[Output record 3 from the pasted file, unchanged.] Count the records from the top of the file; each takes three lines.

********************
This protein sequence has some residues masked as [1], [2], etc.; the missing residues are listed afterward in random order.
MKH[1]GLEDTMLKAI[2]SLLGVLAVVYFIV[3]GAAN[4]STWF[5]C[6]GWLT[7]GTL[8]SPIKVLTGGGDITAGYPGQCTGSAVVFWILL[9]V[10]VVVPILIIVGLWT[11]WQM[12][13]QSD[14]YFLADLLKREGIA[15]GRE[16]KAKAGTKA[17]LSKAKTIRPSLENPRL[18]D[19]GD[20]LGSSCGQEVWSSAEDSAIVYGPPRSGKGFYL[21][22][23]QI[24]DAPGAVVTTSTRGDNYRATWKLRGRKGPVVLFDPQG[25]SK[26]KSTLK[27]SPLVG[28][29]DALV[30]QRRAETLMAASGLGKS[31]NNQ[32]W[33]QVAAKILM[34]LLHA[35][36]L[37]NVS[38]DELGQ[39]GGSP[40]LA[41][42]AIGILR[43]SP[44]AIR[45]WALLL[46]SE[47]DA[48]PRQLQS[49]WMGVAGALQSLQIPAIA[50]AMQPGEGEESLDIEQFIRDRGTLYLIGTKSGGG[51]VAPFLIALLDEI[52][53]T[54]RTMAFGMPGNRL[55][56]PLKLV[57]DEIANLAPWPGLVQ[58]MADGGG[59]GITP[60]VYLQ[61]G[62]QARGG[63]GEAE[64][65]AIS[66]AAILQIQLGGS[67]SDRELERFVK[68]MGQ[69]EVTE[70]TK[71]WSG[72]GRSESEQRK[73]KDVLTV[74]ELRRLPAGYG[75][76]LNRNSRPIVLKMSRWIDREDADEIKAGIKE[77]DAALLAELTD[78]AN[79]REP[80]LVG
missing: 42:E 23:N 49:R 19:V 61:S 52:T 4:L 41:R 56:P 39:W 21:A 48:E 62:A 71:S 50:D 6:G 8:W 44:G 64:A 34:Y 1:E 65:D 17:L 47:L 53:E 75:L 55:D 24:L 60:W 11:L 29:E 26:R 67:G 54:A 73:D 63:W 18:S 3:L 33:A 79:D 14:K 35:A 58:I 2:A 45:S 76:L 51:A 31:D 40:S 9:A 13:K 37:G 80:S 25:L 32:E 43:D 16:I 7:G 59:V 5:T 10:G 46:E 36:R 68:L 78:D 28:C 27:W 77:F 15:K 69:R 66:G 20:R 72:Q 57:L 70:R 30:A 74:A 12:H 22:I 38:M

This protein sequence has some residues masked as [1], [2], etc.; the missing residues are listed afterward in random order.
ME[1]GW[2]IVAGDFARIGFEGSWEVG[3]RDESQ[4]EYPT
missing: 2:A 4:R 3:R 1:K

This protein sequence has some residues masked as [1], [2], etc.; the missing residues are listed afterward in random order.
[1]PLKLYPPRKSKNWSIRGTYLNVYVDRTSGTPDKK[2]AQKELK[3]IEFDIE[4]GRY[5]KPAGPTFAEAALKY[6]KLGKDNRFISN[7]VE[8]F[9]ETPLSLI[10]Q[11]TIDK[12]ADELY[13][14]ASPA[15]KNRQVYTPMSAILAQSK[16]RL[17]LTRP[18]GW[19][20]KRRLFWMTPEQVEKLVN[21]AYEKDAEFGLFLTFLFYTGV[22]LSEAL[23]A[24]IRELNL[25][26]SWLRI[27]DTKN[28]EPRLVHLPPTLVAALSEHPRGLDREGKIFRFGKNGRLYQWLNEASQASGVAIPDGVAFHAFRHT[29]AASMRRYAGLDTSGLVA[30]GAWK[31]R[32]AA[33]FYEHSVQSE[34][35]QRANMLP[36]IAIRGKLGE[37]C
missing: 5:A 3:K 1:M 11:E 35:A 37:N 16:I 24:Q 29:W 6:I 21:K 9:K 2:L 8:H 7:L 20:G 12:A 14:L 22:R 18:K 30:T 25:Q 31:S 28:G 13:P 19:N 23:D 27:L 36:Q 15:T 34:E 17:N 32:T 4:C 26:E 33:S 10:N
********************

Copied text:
This protein sequence has some residues masked as [1], [2], etc.; the missing residues are listed afterward in random order.
[1]PLKLYPPRKSKNWSIRGTYLNVYVDRTSGTPDKK[2]AQKELK[3]IEFDIE[4]GRY[5]KPAGPTFAEAALKY[6]KLGKDNRFISN[7]VE[8]F[9]ETPLSLI[10]Q[11]TIDK[12]ADELY[13][14]ASPA[15]KNRQVYTPMSAILAQSK[16]RL[17]LTRP[18]GW[19][20]KRRLFWMTPEQVEKLVN[21]AYEKDAEFGLFLTFLFYTGV[22]LSEAL[23]A[24]IRELNL[25][26]SWLRI[27]DTKN[28]EPRLVHLPPTLVAALSEHPRGLDREGKIFRFGKNGRLYQWLNEASQASGVAIPDGVAFHAFRHT[29]AASMRRYAGLDTSGLVA[30]GAWK[31]R[32]AA[33]FYEHSVQSE[34][35]QRANMLP[36]IAIRGKLGE[37]C
missing: 5:A 3:K 1:M 11:E 35:A 37:N 16:I 24:Q 29:W 6:I 21:K 9:K 2:L 8:H 7:L 20:G 12:A 14:L 22:R 18:K 30:T 25:Q 31:S 28:G 13:P 19:N 23:D 27:L 36:Q 15:T 34:E 17:N 32:T 4:C 26:E 33:S 10:N